August 18, 2006

#22 - What Kind of Aluminum is That?

I often get asked what kind of aluminum was used on vintage Airstreams. The answer is stenciled on the back of most of the original exterior skin segments on my 1956 Caravanner:


Kaiser is the manufacturer of the aluminum sheet. Alclad means the 2024 alloy has a thin layer of 99% pure aluminum cladding on both sides. T3 is the temper of the alloy. QQ-A-362 is some sort of federal standard specification for corrosion resistance, or something. I believe the QQ system has been replaced by ASTM numbers. Gotta look that one up!

Altough it isn't marked on the sheet, I believe all Airstream skins through the 1960s and probably even the 1970s were .032" thick.

Back of Aluminum Sheet

If you ever wondered what other metals are in 2024 aluminum alloy, (you need to spend less time thinking about Airstreams and) here's your answer as percentages of the total weight:
  • Aluminum = 90.7 - 94.7%
  • Copper = 3.8 - 4.9%
  • Magnesium = 1.2 - 1.8%
  • Manganese = 0.3 - 0.9%
  • Iron = Max 0.5%
  • Silicon = Max 0.5%
  • Zinc = Max 0.25%
  • Titanium = Max 0.15%
  • Chromium = Max 0.1%
  • All Others = Max 0.15%

August 14, 2006

#21 - Appliance Gallery

You can see from this collection of appliance and tank photos why I say there's almost nothing worth saving. I briefly thought about trying to bring that fridge back to life...but then I smartened up.

Outside and Inside of 1960s Fridge

1960s Stove

Deluxe Glass Lined Speed-O-Matic Water Heater

Extreme Black Tank with Pressure Gauge!

The gas tank in the scrap pile was used as a gray tank!

August 12, 2006

#20 - Assessing Frame Rust

A close inspection of our chassis yielded some expensive news: major repair will be necessary.

With a 50-year-old trailer I expected to find significant rust on the steel frame. I was hoping we'd need a few patches, a few repaired welds, a good wire brushing and some rust-neutralizing paint. Unfortunately, we've got bigger problems.

While none of the frame members have separated from each other, we can see rust-through in both the C-channel cross members and (more significantly) in the box-channel rails running the length of the trailer. The back three feet of the frame are really bad. In addition to rust perforation, the last cross member was drilled several times for various plumbing and electrical needs.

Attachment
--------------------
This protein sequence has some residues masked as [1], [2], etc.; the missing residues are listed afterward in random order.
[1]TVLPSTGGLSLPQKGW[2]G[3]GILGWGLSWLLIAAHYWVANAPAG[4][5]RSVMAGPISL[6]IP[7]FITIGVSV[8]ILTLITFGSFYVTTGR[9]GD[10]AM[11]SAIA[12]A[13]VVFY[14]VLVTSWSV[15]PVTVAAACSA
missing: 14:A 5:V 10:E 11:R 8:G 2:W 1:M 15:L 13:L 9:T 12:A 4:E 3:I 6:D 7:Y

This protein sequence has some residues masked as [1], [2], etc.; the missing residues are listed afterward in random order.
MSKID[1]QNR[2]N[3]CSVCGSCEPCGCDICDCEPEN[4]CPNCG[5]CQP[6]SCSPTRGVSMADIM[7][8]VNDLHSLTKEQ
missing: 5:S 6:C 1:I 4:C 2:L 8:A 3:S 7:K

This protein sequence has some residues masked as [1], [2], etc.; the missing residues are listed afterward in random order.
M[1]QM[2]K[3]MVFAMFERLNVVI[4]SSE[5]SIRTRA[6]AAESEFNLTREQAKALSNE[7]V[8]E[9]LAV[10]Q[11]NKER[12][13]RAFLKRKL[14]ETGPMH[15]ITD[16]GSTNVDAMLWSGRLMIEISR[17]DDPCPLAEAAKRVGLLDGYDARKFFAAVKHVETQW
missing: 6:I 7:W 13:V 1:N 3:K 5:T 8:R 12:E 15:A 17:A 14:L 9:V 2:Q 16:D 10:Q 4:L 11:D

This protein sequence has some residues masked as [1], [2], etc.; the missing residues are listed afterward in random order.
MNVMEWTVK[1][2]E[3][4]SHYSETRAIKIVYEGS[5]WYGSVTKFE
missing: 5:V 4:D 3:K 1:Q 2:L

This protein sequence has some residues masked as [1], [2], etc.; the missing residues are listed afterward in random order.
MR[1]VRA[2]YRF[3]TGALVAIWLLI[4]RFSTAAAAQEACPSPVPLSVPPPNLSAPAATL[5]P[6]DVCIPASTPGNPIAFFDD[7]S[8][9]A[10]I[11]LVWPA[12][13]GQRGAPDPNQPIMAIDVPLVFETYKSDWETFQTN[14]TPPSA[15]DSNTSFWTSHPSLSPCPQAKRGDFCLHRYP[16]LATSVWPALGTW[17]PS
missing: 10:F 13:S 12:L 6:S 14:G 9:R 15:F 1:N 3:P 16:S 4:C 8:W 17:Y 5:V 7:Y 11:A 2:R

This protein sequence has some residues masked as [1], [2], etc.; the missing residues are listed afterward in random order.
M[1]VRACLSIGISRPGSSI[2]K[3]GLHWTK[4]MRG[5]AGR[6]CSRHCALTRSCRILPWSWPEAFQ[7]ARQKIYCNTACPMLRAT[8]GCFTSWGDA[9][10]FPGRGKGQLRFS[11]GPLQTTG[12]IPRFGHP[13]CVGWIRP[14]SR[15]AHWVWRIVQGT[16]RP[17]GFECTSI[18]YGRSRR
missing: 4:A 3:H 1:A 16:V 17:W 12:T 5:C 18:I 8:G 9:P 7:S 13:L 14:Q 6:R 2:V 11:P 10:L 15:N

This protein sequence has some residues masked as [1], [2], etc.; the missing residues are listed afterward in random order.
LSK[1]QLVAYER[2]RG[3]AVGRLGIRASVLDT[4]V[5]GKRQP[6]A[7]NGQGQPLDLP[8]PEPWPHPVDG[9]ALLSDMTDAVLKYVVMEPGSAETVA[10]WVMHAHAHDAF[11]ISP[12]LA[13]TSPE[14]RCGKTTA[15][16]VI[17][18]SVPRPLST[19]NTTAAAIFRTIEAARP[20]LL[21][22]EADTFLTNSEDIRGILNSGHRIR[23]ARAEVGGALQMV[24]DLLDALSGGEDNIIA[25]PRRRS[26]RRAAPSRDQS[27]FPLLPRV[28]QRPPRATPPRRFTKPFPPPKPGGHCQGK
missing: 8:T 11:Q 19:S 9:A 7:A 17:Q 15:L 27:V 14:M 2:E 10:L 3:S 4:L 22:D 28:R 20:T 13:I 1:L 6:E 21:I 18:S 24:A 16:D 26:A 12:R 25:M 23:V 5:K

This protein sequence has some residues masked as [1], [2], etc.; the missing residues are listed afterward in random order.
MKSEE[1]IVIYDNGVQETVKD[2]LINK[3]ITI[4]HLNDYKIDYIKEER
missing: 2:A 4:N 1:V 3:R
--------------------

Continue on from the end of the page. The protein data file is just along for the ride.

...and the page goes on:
You may have to click on the photos below to see the detail.

Center Section of Chassis has Rusty, but Repairable, Cross Sections

Rear Section of Chassis is So Bad it Must be Replaced

Replacing a cross member can be done by simply cutting the old one out and welding a new one in its place. The same is true for outriggers. But replacing the main rails is really impossible without effectively building a new frame.

After talking it over with Colin, I decided not to have a new frame built from scratch. Instead, we'll have Colin's welder use a combination of techniques to repair and strengthen the original chassis. It may not be as pretty as a new frame, but it will be just as strong and save a lot of money in time and materials.

Here's what Colin's crew will do:
  1. Cut off and entirely replace the last few feet of the chassis that are the worst. We'll have all new rails, outriggers and cross members in the back.
  2. Replace a couple cross members in the middle of the trailer that are beyond patching.
  3. Patch rust holes in all the other cross members and main frame rails that are generally good enough to save. The rust will be cut out and new steel welded in place.
  4. Slide new box channel inside the original box channel rails to strengthen them significantly.
This last step of reinforcing the main rails by lining them with slightly smaller box channel is a rather new tecnique Colin has developed. He's used it on other trailers with great success. It does add a little weight, but it's the most cost-effective way of getting an extremely strong frame without replacing it.

August 11, 2006

#19 - Completely Gutted

Yesterday, I drove to Plattsburgh to finally get a look at the results of Santos' and Colin's gut job. Almost everything but the metal is gone. As Colin said with a wink, "It's ready to be towed to the scrap yard." A little floor was left for now to provide some structural rigidity to the shell/chassis during restoration.

In gutting it, Santos filled two dumpsters plus he collected at least a dumpster full of scrap metal. You can see in the photos below how completely they gutted it. The aluminum sheets from the lower inside walls have been saved for reuse where possible.

Here's Colin standing inside the shell. You can see the holes where the Bargman No. 6 taillights were temporarily removed. Eventually the upper cabinets and the rest of the inside walls have to come out so new wiring and insulation can be installed. That will happen after the frame is repaired and the new floor is installed.

Looking Towards Rear

Looking Towards Front

Rear Curb Side

Street Side